Why Democrats need to talk about racial justice
The broader context here is not just that Democrats are paying attention to a growing issue in their coalition of voters, but that Democrats are finally participating in a long-running conversation that has been left to the right for years.
As white supremacy and systemic racism lost support among much of the public, the Republican Party and conservatives did not simply drop the issues and move on. They instead adopted dog whistles and coded language that continue in much of public dialogue in America today. It was a crucial part of Republicans' Southern strategy following the 1960s — by invoking many white Americans' racial resentments, GOP presidential candidates successfully secured states in the South that historically went Democrat.
"The 20th century witnessed a strong push to get beyond white supremacy, to get beyond a social commitment to ideas that elevate whites as human and decent and worthy and nonwhites as less than human and dangerous and unworthy of concern," Haney-López told me. "That push has been most successful at a formal level, but what you see in response sort of as an evolution is the search for proxy language that allows you to express the same fears in ways that aren't formally offensive."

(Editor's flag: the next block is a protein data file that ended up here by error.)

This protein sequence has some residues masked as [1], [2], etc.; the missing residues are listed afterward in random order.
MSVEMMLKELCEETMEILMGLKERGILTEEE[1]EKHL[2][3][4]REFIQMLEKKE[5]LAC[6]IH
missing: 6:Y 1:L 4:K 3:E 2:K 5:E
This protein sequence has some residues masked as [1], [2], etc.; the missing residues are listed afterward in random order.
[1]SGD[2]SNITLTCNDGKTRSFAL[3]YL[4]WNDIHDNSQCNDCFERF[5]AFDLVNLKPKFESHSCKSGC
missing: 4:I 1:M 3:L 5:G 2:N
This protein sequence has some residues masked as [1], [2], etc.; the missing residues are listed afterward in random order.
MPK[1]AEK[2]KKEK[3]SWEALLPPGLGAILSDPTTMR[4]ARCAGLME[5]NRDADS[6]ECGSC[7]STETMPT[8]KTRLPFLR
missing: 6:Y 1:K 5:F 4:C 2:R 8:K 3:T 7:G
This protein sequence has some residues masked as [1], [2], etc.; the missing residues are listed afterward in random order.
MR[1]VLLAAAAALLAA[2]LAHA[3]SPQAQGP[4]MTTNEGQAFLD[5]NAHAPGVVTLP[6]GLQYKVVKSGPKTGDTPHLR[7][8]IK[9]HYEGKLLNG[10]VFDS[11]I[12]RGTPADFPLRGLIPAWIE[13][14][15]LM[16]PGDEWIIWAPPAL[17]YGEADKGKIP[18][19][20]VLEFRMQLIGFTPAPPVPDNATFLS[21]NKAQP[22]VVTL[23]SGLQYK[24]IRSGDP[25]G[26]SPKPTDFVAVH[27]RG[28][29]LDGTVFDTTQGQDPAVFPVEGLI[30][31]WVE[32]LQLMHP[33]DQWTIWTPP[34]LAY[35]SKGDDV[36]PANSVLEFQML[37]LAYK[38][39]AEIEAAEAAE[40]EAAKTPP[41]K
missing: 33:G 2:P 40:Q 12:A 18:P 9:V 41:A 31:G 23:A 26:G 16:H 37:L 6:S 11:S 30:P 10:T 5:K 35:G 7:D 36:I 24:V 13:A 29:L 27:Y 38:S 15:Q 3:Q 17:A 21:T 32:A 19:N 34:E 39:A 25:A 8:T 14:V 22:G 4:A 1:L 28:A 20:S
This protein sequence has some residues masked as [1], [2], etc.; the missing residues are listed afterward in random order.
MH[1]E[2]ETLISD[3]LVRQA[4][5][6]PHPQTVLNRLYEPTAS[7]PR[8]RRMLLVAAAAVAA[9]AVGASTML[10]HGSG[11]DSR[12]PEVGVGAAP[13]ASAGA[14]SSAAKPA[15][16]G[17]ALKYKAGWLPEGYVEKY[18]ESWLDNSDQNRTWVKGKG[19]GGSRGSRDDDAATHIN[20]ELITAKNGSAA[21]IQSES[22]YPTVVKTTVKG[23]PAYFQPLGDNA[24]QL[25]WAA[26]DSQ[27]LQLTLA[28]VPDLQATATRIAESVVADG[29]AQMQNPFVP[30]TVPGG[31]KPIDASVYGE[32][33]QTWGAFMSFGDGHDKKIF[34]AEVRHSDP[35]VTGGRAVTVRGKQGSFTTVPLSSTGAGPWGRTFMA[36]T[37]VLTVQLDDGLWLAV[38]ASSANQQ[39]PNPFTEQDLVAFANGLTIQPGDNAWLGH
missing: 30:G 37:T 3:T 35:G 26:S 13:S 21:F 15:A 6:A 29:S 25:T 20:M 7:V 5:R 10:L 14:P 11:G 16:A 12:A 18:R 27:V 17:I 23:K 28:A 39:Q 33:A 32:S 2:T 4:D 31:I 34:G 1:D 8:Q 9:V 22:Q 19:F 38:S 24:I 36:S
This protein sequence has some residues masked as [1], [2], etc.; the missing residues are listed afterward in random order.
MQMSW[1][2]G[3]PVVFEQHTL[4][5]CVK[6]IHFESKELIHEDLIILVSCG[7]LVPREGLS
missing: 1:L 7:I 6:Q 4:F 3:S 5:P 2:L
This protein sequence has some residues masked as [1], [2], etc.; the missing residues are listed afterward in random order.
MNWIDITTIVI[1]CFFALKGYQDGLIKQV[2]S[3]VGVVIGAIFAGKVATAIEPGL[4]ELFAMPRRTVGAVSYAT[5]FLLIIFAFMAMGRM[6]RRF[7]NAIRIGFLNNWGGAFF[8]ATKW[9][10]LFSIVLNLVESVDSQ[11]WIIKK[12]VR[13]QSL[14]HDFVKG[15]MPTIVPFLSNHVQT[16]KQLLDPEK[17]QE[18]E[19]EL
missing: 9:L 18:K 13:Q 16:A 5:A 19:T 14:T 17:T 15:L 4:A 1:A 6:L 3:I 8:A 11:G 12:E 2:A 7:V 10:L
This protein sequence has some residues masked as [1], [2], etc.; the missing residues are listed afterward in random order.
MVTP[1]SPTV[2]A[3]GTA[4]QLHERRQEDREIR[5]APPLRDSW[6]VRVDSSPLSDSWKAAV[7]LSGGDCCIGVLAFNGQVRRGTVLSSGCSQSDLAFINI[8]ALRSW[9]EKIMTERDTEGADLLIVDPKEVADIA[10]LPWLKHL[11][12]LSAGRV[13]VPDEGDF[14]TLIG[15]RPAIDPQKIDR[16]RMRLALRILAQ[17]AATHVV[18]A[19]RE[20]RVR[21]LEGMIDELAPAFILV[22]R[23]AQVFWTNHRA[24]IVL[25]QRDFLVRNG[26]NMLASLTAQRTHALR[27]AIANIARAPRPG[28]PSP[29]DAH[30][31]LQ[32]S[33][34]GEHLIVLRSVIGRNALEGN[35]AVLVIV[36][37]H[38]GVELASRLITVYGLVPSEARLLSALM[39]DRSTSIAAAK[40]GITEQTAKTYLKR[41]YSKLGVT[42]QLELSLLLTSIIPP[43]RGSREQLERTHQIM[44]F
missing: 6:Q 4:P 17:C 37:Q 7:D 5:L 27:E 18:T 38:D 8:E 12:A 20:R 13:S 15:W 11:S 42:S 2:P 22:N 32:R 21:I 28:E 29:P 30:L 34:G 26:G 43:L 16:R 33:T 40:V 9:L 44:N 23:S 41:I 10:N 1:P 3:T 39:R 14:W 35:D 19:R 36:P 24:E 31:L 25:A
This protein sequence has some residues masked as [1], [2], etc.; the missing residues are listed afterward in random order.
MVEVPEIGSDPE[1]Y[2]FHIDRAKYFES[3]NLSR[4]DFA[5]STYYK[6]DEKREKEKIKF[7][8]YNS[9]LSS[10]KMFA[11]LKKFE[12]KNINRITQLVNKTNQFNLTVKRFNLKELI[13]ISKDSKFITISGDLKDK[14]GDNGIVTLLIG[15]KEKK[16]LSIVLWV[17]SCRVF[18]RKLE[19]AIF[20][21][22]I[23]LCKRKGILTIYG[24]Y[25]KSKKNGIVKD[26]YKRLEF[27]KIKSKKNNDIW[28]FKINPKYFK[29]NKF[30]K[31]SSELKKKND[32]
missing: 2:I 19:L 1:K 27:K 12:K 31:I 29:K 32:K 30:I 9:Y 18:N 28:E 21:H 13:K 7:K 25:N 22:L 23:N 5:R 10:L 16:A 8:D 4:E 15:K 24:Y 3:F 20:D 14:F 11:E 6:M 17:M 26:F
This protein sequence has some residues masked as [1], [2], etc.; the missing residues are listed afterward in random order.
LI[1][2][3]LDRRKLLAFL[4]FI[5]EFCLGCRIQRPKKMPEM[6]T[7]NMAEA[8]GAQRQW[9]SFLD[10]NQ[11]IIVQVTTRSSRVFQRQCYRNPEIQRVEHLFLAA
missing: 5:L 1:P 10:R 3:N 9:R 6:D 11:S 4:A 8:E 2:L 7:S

Today, many conversations about policy on the right are rooted in this kind of racial anxiety. With criminal justice and public safety, many white people hold implicit (and sometimes explicit) biases against black people, often characterizing black men in particular as criminals. With immigration, there are fears about Hispanic and especially Mexican immigrants changing the makeup of America. With national security, much of the conversation is really an expression of Islamophobia.